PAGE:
Net Area and Green's Theorem

 

Given the coordinates of the vertices of a triangle in the plane (with respect to an orthogonal xy coordinate system), what is the enclosed area of the triangle? Consider an arbitrary triangle such as the one shown below

 

 

We are given the coordinates of the vertices (x1,y1), (x2,y2), and (x3,y3), and we wish to determine the enclosed area? It's helpful to inscribe the triangle inside a square as shown below

 

 

Clearly the area inside the triangle is just the area of the enclosing rectangle minus the areas of the three surrounding right triangles. Thus we have

 

 

which answers our original question. Now, we could expand the products in the above expression and try to simplify it, but its easier to observe that the three exterior right triangles are each half of a rectangle (cut diagonally), and that those three rectangles fill up the overall rectangle, with two of them overlapping in one rectangular corner. Therefore, the area of the three exterior triangles is simply half of the difference between the overall rectangle and the overlapped rectangle. Subtracting this from the area of the overall rectangle immediately gives the area of the original triangle

 

 

In this same way it's easy to deduce that the area enclosed by a general quadrilateral can be expressed in terms of the coordinates of its vertices as

 

 

It's worth noting that, assuming all the vertices are in the (++) quadrant of the xy coordinate system (i.e., all the coordinates are positive), these formulas give the positive area only if the vertices are numbered clockwise around the perimeter. If they are counter-clockwise, the computed area is negative. Of course, a quadrilateral can have crossing edges, such that the vertices are clockwise around one region and counter-clockwise around the other. Thus, the computed area of a non-degenerate quadrilateral can vanish, as in the case of the quadrilateral shown in Figure 3.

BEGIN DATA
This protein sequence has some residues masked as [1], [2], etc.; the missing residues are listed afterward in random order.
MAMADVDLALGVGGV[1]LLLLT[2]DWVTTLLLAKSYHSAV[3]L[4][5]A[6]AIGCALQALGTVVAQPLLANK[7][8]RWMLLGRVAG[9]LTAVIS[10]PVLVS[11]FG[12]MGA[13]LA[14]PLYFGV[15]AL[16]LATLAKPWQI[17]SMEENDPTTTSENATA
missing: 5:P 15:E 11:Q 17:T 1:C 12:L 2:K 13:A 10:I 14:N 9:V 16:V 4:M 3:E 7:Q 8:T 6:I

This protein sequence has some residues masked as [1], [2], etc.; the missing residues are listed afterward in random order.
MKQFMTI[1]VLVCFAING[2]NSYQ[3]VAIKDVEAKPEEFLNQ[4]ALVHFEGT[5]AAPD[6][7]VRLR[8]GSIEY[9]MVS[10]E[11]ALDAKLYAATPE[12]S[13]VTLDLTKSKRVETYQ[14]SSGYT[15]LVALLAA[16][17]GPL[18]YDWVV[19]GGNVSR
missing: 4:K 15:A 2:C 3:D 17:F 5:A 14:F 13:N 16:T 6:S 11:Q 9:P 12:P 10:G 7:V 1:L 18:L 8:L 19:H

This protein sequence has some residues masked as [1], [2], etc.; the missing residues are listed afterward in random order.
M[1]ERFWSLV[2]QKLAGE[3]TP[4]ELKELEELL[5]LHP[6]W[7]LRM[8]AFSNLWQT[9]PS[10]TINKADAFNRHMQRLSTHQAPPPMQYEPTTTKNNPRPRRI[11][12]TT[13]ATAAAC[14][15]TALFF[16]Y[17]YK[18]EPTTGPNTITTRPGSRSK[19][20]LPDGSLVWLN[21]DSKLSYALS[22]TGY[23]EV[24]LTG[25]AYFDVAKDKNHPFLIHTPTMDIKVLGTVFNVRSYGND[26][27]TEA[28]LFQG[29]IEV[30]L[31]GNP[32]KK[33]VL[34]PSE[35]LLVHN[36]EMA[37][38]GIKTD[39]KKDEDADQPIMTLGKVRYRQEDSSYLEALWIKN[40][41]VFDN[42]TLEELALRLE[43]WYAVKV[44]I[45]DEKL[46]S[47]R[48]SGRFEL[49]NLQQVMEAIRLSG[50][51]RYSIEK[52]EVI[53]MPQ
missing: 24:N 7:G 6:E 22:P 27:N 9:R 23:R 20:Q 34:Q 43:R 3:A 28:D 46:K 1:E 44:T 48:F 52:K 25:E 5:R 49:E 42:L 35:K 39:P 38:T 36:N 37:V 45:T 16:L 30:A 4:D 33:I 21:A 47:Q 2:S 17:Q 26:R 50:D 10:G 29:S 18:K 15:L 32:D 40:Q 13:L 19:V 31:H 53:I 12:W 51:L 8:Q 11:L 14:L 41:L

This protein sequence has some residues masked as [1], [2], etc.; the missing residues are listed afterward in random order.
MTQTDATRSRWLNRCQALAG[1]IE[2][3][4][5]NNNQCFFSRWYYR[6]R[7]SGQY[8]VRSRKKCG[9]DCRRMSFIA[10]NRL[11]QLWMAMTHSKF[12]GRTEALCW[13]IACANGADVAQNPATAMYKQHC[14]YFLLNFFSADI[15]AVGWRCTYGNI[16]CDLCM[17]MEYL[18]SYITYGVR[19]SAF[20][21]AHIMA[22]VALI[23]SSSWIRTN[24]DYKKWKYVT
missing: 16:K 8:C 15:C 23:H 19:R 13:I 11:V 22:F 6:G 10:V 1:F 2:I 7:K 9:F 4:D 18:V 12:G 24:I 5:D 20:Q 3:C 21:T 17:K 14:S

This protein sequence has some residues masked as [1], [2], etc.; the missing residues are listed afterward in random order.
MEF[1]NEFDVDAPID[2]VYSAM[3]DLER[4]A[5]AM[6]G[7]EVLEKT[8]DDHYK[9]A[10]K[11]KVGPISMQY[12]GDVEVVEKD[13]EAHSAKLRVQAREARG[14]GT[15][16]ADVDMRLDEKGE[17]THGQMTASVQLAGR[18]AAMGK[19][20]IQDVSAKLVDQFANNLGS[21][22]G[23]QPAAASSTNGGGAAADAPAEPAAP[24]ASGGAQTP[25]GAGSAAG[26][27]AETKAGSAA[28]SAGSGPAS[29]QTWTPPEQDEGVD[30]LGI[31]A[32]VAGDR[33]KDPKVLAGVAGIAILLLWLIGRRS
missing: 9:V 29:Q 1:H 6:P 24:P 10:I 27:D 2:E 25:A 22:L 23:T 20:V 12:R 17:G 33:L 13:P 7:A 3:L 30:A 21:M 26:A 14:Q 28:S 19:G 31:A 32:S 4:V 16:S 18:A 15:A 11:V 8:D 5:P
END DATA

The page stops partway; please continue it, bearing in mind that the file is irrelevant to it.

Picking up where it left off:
It's interesting to consider the correspondence between the "net area" (as defined by the above formula) associated with four points in the plane and the squared intervals in geometries with non-positive-definite metrics.

 

Continuing with this same approach, we find that the "net area" enclosed by a general n-sided polygon is given by

 

 

with the understanding that xn+1 = x1 and yn+1 = y1. Taking this to the limit as n goes to infinity, the signed net area enclosed by any closed loop in the plane is

 

 

where the integral is evaluated once around the loop. This formula expresses the (net) area within any closed curve on the plane, such as the curve shown below.

 

 

Given a parametric representation x = x(s), y = y(s) of the curve, where s is a path parameter, we can write the net area formula as

 

 

For example, consider an ellipse with major radius R and minor radius r. Centered at the origin and oriented appropriately, the boundary of this ellipse is given by the parametric equations

 

 

where the parameter a is the angle that varies from 0 to 2p as we proceed around the loop (counter clockwise, so our area will be negative). The derivatives of x and y are

 

 

so the enclosed area of the ellipse is

 

 

where we’ve made use of the fact that the integrand is identically 1. This illustrates how, because of the symmetry between x and y, the above area formula sometimes leads to very simple (even trivial) integrals when evaluating the areas enclosed within parametrically defined curves.

 

The preceding is essentially just an application of Green's Theorem, which states that if we have two differentiable scalar fields P(x,y) and Q(x,y) over a (regular) region R of the xy plane enclosed by the curve C, then we have the following equality between a double integral over the region and a line integral around the boundary curve

 

 

To show how this reduces to the simple area formula, notice that if we set Q = x and P = -y then ∂Q/∂x = 1 and ∂P/∂y = -1, and Green's Theorem reduces to

 

 

The left side is twice the area of the enclosed region R, and the right side is twice our previous formula for the area of R (with the opposite sign convention).

 

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